Globally, there seems to be a general reluctance to tell someone “no.”
This reluctance promotes a lifelong game of translating subtle expressions or tone. Some of the most delicate need-to-say-no-but-I-can’t scenarios occur with customers. In this dilemma, we’re all acutely aware of the potential for losing someone’s business.
There will be occasions when you must deliver a “no” to a customer. In these instances, we offer you sage advice:
Do not use the word “no.”
It is not necessary to get your point across, and more likely than not it will just aggravate the recipient since it’s not a word that any of us associate with positivity.
Instead, follow these tips to say no without saying “no.”
Set clear expectations
The easiest way to rarely have to say no is to set clear expectations for your customers. Make sure that you articulate the capabilities of your product.
Alternately, your team needs to be aware of the limitations of what you’re selling. This way, you don’t make any promises you can’t keep, and the customer shouldn’t have any false expectations.
Think of creative solutions
If your instinctive reaction to a customer’s request is to say no, fight it! We are in the creative solutions business. Ask yourselves the following questions before you tell the customer you can’t complete their request:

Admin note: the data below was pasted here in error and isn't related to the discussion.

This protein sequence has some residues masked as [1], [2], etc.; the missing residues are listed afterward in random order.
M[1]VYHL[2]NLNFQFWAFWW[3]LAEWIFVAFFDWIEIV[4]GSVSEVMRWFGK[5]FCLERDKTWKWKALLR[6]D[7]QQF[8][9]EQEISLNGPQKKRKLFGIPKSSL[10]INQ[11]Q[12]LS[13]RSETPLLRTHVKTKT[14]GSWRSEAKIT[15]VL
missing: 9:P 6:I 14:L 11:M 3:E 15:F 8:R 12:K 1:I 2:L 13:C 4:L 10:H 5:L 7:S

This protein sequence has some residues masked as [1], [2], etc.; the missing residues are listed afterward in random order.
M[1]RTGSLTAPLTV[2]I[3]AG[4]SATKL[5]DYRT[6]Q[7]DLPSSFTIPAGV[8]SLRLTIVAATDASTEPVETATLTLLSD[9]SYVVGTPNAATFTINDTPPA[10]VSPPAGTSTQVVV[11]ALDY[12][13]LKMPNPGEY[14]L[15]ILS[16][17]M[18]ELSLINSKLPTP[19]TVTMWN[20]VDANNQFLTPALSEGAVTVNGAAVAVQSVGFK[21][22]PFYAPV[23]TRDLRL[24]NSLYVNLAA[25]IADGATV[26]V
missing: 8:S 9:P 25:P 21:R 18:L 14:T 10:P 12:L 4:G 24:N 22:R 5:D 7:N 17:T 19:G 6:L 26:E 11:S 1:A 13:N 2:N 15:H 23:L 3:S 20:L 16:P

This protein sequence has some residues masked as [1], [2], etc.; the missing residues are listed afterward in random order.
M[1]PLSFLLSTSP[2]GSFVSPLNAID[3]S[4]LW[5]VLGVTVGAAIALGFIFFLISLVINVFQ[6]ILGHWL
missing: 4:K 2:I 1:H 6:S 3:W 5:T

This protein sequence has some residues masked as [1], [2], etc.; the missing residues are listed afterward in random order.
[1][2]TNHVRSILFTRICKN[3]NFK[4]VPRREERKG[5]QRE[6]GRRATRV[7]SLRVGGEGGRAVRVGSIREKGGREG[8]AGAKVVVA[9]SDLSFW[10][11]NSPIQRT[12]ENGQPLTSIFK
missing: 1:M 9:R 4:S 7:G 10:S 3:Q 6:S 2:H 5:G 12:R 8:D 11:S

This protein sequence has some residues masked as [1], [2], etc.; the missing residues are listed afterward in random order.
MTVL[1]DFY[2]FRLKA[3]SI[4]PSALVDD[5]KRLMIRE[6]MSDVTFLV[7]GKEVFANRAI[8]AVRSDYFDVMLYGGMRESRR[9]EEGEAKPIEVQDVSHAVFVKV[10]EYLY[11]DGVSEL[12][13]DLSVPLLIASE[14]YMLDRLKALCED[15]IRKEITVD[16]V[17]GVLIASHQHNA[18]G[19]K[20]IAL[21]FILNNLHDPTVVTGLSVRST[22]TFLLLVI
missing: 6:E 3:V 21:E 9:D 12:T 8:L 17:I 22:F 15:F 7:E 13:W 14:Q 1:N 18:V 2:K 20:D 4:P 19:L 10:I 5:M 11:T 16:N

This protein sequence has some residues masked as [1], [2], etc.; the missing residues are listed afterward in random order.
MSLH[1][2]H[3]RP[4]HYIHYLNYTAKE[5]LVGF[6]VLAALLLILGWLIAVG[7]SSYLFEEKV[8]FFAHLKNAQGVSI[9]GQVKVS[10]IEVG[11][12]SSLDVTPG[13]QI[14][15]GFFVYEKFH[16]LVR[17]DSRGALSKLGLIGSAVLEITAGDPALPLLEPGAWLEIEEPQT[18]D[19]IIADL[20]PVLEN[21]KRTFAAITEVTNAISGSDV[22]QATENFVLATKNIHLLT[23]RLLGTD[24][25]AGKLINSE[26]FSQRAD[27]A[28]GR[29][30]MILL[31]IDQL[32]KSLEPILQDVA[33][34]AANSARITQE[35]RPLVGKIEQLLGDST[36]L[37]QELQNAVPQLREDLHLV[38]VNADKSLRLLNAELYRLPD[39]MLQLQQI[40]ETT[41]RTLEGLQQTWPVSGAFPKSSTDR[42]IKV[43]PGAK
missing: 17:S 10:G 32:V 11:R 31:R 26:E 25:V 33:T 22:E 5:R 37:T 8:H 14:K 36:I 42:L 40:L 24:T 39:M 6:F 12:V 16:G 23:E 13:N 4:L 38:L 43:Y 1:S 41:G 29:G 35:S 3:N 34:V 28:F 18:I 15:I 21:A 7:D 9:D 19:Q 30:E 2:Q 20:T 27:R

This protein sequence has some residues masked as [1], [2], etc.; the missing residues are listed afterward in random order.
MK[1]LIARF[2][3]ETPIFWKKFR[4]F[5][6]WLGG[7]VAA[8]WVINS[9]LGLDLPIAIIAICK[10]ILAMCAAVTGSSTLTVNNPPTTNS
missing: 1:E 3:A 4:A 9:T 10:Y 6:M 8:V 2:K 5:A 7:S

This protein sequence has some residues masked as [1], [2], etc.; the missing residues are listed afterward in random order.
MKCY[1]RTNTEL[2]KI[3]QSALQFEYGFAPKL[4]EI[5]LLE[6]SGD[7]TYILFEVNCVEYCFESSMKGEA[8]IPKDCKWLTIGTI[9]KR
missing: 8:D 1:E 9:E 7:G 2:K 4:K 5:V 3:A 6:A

- Do I understand the customer’s perspective regarding this problem?
- Am I clear on their objectives? Can I help them meet any of their objectives?
- Is the product we’re selling functioning as it’s intended? Is it fulfilling the capabilities we advertise?
- Is there any alternative I can offer them?
- Can a colleague help me solve this problem?
How to say no
If you believe you’ve exhausted all the solutions that are available to you, then bite the bullet and respond to the customer that you’re unable to complete their request. Consider these ways to approach this for a successful outcome:
- Give a timely response. Quick responses are highly valued by customers. Make sure you respond to a customer’s concern within 24 hours, even if it is just to let them know you are working on the problem.
- Be honest. Assure the customer that you have done due diligence to try to solve the problem. Clearly explain why you are unable to help them at this time.
- Be tactful with your phrasing. Delivery is everything here. A simple “no, I can’t help you” will never, ever be the correct response to a customer. Using a positive tone, politely but firmly explain that you have exhausted possible solutions. If it is appropriate in the context, express your hope that you can do business with them again in the future.
- Listen carefully. The customer may be displeased that you can’t solve their problem; make sure you courteously hear them out and respond in a professional and respectful manner.
- Be sincere. Do not send out a form response with an empty apology. On that note, if you don’t have anything to apologize for, then don’t. Cater your response to the specific request made by the customer and make sure your email reflects your voice.